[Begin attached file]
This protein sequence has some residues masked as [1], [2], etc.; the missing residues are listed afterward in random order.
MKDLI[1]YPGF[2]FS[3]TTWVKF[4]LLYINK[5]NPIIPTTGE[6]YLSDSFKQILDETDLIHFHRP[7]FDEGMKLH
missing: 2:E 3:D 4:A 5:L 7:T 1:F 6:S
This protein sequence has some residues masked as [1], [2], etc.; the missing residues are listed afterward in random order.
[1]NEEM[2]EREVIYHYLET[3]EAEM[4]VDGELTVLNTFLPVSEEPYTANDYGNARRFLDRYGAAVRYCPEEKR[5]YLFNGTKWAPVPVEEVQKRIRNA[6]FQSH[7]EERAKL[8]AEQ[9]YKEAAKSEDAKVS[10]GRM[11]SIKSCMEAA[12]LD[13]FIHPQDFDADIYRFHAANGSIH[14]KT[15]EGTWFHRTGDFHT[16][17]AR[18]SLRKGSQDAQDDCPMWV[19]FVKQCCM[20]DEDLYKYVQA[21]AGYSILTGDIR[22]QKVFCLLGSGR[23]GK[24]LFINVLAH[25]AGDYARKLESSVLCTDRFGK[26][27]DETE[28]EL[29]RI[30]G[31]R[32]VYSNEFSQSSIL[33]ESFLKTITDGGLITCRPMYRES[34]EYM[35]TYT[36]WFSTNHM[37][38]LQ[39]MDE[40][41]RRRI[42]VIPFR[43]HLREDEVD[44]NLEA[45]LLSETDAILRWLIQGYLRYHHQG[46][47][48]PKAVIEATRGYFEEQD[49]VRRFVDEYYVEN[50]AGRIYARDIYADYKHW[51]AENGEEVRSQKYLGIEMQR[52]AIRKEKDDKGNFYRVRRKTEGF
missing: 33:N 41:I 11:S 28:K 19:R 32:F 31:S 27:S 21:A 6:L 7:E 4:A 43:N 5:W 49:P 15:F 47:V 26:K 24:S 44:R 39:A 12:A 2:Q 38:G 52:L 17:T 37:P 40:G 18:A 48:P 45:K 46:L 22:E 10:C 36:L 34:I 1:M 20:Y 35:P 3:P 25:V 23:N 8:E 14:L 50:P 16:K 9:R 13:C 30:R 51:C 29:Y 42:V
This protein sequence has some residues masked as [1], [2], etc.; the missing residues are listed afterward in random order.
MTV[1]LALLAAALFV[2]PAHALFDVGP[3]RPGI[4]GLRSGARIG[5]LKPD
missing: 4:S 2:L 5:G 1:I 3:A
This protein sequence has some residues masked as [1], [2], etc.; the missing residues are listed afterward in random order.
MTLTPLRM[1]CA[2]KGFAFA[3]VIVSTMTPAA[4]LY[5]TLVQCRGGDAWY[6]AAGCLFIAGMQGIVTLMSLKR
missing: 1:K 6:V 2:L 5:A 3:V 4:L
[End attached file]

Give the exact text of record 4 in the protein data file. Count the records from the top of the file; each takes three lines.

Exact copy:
This protein sequence has some residues masked as [1], [2], etc.; the missing residues are listed afterward in random order.
MTLTPLRM[1]CA[2]KGFAFA[3]VIVSTMTPAA[4]LY[5]TLVQCRGGDAWY[6]AAGCLFIAGMQGIVTLMSLKR
missing: 1:K 6:V 2:L 5:A 3:V 4:L